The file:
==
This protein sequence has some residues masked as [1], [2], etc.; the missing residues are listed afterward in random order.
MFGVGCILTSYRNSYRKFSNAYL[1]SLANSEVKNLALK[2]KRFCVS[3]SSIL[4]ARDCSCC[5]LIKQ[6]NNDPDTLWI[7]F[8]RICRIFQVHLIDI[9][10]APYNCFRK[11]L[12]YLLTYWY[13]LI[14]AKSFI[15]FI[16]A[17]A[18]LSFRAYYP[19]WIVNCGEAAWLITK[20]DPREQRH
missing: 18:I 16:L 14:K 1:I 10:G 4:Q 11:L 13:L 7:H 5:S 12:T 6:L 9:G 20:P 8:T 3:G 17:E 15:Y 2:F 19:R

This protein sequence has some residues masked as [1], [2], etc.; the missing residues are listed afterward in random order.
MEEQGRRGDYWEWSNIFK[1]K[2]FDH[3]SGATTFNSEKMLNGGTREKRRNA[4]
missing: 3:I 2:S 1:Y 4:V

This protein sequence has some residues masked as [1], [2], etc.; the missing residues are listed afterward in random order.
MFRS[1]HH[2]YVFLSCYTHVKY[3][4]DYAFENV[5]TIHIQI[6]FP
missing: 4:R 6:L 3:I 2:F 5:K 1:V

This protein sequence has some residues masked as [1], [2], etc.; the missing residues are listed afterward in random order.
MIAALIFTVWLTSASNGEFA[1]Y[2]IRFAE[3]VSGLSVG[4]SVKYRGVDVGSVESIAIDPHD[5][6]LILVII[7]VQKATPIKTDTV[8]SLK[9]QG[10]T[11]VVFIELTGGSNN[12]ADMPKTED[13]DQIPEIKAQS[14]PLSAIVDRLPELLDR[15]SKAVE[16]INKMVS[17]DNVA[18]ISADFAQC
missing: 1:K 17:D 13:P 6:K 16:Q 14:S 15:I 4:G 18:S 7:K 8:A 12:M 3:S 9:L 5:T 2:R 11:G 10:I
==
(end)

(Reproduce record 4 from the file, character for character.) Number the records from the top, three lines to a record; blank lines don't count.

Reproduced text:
This protein sequence has some residues masked as [1], [2], etc.; the missing residues are listed afterward in random order.
MIAALIFTVWLTSASNGEFA[1]Y[2]IRFAE[3]VSGLSVG[4]SVKYRGVDVGSVESIAIDPHD[5][6]LILVII[7]VQKATPIKTDTV[8]SLK[9]QG[10]T[11]VVFIELTGGSNN[12]ADMPKTED[13]DQIPEIKAQS[14]PLSAIVDRLPELLDR[15]SKAVE[16]INKMVS[17]DNVA[18]ISADFAQC
missing: 1:K 17:D 13:P 6:K 16:Q 14:S 15:I 4:G 18:S 7:K 8:A 12:M 3:S 9:L 5:T 2:R 11:G 10:I